Freightliner Just Revealed The First Real Road-Legal Autonomous Big Rig

Discussion in 'UPS Discussions' started by alister, May 5, 2015.

  1. alister

    alister Member

  2. scooby0048

    scooby0048 This page left intentionally blank

  3. UPS4Life

    UPS4Life Active Member

    I'm not to smart when it comes to insurance policies but I'd like to know who would insure a truck that doesn't have a physical driver. Yes somebody is in the seat encase a malfunction happens but accidents happen in the blink of an eye.
  4. Realm

    Realm New Member

  5. Jones

    Jones fILE A GRIEVE! Staff Member

    Just when I thought my job couldn't get any easier.
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  6. UpstateNYUPSer

    UpstateNYUPSer Very proud grandfather.

    Does the computer blow the horn when he passes a car full of little kids all pumping their arms up and down?
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  7. Realm

    Realm New Member

    That would be a waste of 'energy'
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  8. Knothead

    Knothead WTF?

    Can it blind-side a 53' down a dark alley at night in the rain? Until it can, I'm not too worried about being replaced.
  9. 10 point

    10 point Well-Known Member

    Can it "see" a crotch rocket about to run a red light at 80 mph?
  10. 10 point

    10 point Well-Known Member

    DVIR reports will be electronic?
    Last edited: May 6, 2015
  11. UpstateNYUPSer

    UpstateNYUPSer Very proud grandfather.

    You have been here less than 30 seconds---read more, post less.
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  12. andrsnbkj

    andrsnbkj Member

    Soon enough packages will have there own legs
  13. jaker

    jaker trolling

    Hey now , how about any vehicle about to run a red light at 80
  14. Brownslave688

    Brownslave688 You want a toe? I can get you a toe.

    It doesn't have a blind side.
  15. Brownslave688

    Brownslave688 You want a toe? I can get you a toe.

    It probably can.
  16. pickup

    pickup Well-Known Member

    If these vehicles can have statistically less costly accidents than vehicles with drivers, then ,sure they can be insurable. but more viable. A two time dwi driver with two moving violations can also be insurable, just costs more. And in the case of the driverless truck, there is automatically one less person who would require medical expenses, that's right!, the driver that is NOT in the driverless truck.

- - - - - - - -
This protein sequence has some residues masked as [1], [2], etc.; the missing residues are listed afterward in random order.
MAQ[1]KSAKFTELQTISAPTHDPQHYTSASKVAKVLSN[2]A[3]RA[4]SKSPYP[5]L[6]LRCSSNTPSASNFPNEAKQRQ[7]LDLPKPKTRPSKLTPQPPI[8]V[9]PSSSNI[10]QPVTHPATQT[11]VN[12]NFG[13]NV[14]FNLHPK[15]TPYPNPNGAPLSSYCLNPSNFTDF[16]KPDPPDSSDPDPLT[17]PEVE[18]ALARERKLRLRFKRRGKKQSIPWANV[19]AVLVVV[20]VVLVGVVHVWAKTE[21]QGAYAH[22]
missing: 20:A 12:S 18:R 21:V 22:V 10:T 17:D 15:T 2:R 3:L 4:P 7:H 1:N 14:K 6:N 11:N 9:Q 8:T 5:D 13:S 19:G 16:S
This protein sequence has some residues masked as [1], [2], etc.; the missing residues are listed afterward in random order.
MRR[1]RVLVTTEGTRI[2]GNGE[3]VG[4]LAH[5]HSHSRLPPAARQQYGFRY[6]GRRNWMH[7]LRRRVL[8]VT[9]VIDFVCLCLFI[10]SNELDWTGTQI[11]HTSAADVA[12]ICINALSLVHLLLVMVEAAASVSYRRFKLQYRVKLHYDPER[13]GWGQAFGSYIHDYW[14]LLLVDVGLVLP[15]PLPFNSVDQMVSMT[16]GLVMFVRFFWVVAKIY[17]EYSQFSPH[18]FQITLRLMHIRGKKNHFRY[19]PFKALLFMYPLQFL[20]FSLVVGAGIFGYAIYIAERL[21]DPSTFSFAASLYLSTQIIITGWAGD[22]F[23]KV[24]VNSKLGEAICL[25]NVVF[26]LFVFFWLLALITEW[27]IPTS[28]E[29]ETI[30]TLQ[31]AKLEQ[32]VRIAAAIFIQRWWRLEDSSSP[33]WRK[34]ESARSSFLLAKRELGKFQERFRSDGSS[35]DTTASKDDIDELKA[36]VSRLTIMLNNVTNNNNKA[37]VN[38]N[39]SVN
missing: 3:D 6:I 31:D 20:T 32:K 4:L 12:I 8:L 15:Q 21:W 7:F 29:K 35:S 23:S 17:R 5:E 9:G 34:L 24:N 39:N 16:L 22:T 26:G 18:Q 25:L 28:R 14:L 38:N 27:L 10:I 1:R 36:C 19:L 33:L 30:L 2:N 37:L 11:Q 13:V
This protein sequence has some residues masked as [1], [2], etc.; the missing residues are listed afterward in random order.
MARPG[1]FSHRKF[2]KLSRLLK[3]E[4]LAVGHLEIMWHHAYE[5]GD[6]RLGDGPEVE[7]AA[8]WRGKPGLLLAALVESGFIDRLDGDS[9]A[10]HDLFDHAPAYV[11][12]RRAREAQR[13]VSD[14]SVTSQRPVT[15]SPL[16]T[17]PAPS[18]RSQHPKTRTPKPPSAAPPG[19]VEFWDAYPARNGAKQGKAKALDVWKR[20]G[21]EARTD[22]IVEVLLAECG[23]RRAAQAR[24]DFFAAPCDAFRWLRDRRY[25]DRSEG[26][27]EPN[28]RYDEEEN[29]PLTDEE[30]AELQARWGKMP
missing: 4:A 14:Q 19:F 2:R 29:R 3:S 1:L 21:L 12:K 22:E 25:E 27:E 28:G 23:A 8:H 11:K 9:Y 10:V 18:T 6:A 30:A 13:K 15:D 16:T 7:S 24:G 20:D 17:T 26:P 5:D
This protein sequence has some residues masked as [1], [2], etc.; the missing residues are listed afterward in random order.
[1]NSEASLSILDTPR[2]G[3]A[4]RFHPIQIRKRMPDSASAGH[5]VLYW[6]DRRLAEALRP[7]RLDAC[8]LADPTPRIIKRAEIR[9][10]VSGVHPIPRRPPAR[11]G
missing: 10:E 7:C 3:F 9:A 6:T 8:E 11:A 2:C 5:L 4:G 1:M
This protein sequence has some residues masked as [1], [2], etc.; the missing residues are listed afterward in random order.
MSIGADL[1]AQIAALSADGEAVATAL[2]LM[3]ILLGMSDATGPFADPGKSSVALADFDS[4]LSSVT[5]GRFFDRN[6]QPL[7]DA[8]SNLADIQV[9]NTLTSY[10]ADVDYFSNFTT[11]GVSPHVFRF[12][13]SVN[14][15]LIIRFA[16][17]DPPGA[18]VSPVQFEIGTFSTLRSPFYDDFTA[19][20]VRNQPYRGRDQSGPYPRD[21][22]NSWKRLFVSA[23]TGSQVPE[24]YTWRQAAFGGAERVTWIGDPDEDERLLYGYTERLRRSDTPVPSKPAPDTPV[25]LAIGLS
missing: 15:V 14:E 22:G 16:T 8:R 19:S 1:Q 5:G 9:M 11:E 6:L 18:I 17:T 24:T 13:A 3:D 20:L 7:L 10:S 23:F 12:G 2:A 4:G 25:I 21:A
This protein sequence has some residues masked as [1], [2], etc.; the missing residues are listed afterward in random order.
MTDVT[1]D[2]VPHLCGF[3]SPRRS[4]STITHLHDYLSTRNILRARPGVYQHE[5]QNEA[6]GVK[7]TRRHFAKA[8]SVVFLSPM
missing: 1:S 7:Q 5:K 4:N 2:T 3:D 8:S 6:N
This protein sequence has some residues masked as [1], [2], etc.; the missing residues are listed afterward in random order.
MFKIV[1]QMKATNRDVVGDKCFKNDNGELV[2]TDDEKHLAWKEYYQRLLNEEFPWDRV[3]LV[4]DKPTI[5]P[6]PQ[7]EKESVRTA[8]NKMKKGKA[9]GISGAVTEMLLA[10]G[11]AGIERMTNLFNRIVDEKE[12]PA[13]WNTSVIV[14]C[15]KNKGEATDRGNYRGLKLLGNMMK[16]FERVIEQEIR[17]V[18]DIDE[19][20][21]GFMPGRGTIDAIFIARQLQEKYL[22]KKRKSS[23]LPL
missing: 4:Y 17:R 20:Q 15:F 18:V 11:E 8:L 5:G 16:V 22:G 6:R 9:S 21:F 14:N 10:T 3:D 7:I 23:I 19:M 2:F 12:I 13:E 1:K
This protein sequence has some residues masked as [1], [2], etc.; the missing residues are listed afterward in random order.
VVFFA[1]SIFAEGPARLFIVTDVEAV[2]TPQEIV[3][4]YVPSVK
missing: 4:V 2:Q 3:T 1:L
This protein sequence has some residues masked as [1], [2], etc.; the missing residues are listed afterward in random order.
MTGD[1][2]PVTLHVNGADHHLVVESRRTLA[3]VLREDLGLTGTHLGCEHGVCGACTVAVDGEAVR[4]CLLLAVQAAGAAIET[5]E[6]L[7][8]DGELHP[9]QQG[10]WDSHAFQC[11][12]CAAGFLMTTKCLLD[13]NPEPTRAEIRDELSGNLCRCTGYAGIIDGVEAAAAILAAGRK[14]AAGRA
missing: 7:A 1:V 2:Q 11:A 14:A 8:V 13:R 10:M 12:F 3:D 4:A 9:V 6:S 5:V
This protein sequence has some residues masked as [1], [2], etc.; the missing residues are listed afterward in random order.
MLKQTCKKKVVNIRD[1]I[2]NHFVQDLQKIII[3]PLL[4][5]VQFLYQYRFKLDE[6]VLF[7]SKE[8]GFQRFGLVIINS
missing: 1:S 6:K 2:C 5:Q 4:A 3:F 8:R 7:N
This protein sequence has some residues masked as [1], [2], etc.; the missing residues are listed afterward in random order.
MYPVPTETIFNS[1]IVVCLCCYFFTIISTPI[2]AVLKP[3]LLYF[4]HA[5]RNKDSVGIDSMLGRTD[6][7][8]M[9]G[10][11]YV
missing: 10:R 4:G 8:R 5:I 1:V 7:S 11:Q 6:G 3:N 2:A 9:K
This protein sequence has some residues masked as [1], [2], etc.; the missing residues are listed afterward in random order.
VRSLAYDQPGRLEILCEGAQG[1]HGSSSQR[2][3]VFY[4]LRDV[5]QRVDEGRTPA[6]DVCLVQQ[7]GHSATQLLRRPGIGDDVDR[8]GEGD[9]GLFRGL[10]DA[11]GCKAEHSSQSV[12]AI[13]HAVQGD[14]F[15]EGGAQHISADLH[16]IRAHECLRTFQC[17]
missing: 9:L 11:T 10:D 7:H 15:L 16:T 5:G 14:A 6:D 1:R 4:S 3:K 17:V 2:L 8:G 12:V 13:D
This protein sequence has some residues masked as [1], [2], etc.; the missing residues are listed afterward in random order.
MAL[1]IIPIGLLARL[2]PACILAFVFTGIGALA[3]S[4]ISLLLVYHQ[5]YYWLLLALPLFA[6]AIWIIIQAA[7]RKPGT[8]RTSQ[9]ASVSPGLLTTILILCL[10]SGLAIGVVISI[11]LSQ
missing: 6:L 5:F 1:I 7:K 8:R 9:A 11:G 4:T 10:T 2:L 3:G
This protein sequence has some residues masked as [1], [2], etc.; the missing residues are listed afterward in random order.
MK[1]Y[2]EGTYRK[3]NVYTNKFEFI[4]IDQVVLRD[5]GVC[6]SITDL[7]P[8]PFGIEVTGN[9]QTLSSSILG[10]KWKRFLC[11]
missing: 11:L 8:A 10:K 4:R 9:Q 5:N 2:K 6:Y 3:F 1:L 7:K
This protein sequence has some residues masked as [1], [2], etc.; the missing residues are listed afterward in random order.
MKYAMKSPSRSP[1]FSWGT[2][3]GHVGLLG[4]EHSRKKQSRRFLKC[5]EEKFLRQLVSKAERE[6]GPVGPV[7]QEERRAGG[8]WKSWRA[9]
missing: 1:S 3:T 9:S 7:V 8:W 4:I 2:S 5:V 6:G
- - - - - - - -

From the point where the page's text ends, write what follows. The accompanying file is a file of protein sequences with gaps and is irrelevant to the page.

No, I suppose a driver will be needed for that. But how about this scenario? A hub awaits its load being pulled by a driverless truck. Truck pulls up through the inbound gate. Trailer is disengaged and a shifter hooks up to it . Sound like you can eliminate a lot of sleeper runs that need drivers.

    Of course, this is all in the far future, well maybe not so far.

    My other question, if these vehicles are really efficient and will not blow stop signs or speed, how are municipalities going to generate revenue from moving violations?
  17. alister

    alister Member

    I have to agree , this should be one of the easier things to check off on the list. This truck will not be blind while doing this. It will either have laser and or radar to guide. It might even have a popup drone to give it an over head view. The building it is backing up to may even send data to the truck to eliminate blind spots
  18. soberups

    soberups Pees in the brown Koolaid

    Driverless vehicles will not be operating on public roads at any point during our or our children's lifetimes.

    I don't doubt that the technology might soon exist but we are a long way from the point where the general public would allow them.
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  19. rod

    rod retired and happy

    Can it blow its horn and wolf whistle when a car load of hot looking babes in mini-skirts passes it? I don't think so.

  20. clean hairy

    clean hairy Well-Known Member

    In the winter, when roads get bad, how will it put chains on the tires when needed?
    It will know when to pull into a truck stop for more fuel, and refuel itself how?
    It stops at a weigh station and is overweight, the cops just toss a violation notice on the front seat?
    If it commits a traffic violation, it will know to pull over for the cops?
    If during a random Highway Patrol stop for safety inspection, it has to be pulled out of service, how do the Cops make it stay where it is, who do they notify, and how do they take it out of service?
    These are questions for years from now, when there is no person inside the truck at all.
    And, at the current point in time, how does the poor soul in the truck let it know it has to pull over, cause the guy has to pee?